About this minor
Please note this minor will end 12 November 2023.
Should we ‘believe in science’? When did science come into existence and how did it evolve? Learn how to put creative reasoning into practice.
This minor is a thorough introduction to various aspects of philosophy and of science, and focuses especially on carefully developing the academic skills for doing ”philosophy of science”, and on putting them into practice. The possibility of scientific knowledge and science’s historical, social and political ramifications will be discussed.
Given the pivotal role that science plays both in the academic world and in society at large, philosophers have considered and continue to consider the very foundations of science, the possibility and nature of scientific knowledge, its historical, social and political prerequisites and ramifications, and the relation between, on the one hand, scientific theories and models, and, on the other hand, the world. This minor is a thorough introduction to all these aspects of philosophy and of science, and focuses especially on carefully developing the academic and philosophical skills for doing ”philosophy of science”, and on putting them into practice.
Some of the questions that will be addressed in this minor are: What is science, and what is technology? What is scientific reasoning? What are the core concepts of science? Should we ‘believe in science', and if so, why? When did science come into existence and how did it evolve? How can you put creative reasoning into practice? How do science and technology relate to society, and more specifically, to social change? What are critical theories in the social sciences? What is knowledge? In this minor we will attempt to answer these questions in a satisfactory way.
- Acquiring the academic and philosophical skills for doing philosophy of science and technology.
- Acquiring the basic concepts and deduction-rules of propositional and predicate logic, and being able to use them to anlayze reasoning.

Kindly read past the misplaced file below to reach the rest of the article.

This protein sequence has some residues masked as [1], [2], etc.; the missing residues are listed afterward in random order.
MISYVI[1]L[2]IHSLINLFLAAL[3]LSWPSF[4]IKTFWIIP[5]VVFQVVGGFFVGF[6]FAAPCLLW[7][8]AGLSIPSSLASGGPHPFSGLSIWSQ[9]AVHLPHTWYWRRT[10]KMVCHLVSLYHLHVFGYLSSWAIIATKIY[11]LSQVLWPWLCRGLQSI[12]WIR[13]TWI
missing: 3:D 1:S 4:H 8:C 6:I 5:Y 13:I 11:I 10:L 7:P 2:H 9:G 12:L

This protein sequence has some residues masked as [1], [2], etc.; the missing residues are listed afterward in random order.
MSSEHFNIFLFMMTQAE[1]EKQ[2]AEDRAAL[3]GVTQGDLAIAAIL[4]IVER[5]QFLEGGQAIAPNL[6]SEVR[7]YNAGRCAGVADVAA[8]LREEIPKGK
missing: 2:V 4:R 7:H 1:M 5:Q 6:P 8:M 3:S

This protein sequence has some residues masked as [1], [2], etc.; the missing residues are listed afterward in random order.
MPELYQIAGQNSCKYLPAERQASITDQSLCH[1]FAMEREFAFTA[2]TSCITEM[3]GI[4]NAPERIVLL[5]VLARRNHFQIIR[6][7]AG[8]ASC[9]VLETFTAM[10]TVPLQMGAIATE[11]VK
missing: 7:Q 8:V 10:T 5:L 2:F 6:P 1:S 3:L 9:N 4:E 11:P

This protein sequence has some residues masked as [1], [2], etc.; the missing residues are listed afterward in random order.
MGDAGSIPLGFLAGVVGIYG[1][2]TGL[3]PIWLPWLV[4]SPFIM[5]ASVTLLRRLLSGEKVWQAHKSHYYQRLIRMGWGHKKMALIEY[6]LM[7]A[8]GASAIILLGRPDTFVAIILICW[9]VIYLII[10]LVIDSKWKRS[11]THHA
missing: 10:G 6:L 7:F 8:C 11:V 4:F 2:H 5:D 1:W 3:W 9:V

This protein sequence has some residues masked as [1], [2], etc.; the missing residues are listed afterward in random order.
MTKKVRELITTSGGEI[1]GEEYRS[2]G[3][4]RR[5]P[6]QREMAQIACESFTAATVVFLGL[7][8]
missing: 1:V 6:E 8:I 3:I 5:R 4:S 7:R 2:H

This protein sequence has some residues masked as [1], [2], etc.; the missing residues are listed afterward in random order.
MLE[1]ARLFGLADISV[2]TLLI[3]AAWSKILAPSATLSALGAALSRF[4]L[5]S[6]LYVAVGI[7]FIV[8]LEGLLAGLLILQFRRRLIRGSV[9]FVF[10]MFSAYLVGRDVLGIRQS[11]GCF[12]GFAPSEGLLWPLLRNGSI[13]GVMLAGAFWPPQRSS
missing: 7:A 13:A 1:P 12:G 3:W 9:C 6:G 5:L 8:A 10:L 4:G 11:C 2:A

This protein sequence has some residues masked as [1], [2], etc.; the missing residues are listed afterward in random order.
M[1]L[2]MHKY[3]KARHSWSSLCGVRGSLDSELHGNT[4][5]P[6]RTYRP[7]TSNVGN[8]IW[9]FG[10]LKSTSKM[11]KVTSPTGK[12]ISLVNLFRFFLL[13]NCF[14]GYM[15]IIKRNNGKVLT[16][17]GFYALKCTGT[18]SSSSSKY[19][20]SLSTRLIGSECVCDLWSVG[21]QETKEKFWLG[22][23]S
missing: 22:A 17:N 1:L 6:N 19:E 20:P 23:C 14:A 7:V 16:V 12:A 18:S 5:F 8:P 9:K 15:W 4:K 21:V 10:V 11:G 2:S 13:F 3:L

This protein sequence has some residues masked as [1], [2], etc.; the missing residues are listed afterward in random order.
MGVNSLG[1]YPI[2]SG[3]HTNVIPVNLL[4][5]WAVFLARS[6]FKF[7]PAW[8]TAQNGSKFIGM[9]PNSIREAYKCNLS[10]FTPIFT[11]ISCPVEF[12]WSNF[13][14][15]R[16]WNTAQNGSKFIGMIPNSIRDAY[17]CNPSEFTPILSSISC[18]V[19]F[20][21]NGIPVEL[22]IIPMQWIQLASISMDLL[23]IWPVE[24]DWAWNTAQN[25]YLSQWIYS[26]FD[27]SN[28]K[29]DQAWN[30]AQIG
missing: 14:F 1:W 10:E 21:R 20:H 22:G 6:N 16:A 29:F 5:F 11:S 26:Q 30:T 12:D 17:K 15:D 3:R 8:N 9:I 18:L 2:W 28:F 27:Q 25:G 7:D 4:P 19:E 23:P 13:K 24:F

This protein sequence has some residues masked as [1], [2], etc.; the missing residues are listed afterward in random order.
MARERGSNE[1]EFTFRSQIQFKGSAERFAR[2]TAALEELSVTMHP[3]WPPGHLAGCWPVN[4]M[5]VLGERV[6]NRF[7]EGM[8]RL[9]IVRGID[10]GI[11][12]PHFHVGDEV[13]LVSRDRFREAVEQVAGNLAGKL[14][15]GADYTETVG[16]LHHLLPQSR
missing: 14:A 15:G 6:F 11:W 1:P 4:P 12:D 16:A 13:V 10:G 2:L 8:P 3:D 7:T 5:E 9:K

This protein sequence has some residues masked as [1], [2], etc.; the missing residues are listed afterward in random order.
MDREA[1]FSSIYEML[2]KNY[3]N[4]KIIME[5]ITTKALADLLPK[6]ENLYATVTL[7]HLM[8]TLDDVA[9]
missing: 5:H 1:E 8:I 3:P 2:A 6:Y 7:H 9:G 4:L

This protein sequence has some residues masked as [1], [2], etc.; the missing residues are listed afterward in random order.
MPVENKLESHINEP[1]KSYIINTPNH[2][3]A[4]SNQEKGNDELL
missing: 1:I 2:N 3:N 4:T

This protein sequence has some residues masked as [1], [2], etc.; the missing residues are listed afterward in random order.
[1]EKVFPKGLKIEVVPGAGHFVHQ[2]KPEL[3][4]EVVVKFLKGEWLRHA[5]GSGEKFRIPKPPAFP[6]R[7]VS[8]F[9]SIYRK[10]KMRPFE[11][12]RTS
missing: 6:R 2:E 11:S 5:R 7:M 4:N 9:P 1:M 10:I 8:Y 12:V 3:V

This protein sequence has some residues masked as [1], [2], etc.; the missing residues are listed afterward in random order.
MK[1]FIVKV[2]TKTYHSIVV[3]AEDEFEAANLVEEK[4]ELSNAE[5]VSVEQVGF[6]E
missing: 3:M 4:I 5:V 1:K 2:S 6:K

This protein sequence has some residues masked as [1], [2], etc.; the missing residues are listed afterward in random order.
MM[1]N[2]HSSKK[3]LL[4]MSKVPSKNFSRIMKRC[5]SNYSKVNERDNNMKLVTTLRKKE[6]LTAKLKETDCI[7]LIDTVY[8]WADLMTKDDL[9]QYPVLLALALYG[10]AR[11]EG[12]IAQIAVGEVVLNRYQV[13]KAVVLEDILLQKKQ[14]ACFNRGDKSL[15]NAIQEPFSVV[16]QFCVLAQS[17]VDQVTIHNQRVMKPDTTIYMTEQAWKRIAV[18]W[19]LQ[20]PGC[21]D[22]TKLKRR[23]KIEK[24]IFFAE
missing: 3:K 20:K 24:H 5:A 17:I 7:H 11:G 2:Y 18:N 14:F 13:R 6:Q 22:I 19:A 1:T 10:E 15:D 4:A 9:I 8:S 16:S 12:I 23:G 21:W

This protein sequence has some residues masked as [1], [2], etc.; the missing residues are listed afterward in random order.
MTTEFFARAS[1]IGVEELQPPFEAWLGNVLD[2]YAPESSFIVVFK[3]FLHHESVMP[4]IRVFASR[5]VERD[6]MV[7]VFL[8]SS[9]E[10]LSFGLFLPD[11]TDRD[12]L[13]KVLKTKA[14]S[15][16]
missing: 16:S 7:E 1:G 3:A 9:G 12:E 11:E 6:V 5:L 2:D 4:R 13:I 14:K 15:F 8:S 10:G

- Being able to analyse and to explain the basic concepts of science and technology.
- Being able to distinguish, recognize and compare the different kinds of scientific reasoning.
- Being able to reflect critically on the assumptions, powers and limits of the different kinds of scientific reasoning.
- Understanding and evaluating the resemblances and differences between kinds of “doing science” in both other domains and other eras.
- Being able to reflect critically on the various roles that scientific knowledge and technology play in society.
- Understanding the methodology of philosophical critique with regard to social sciences and humanities.
- Being able to analyze and evaluate the different kinds of critique, both historically and systematically.
- Learning about classical and contemporary ideas and debates in philosophical anthropology, the philosophy of technology, and science and technology studies.
Teaching method and examination
- Foundations of Philosophy
- Philosophy of Science
- Critique: the Impact of Philosophy on the Social Sciences and Humanities
- Technology and Social Change
Method of examination:
All separate modules have a written examination.
Composition final grade:
The final grade is the average of the grades for the four separate modules.
Good to know
Lectures will be scheduled in the (late) afternoon or evening. Attendence is voluntary yet highly adviced, and the same holds for the tutorials.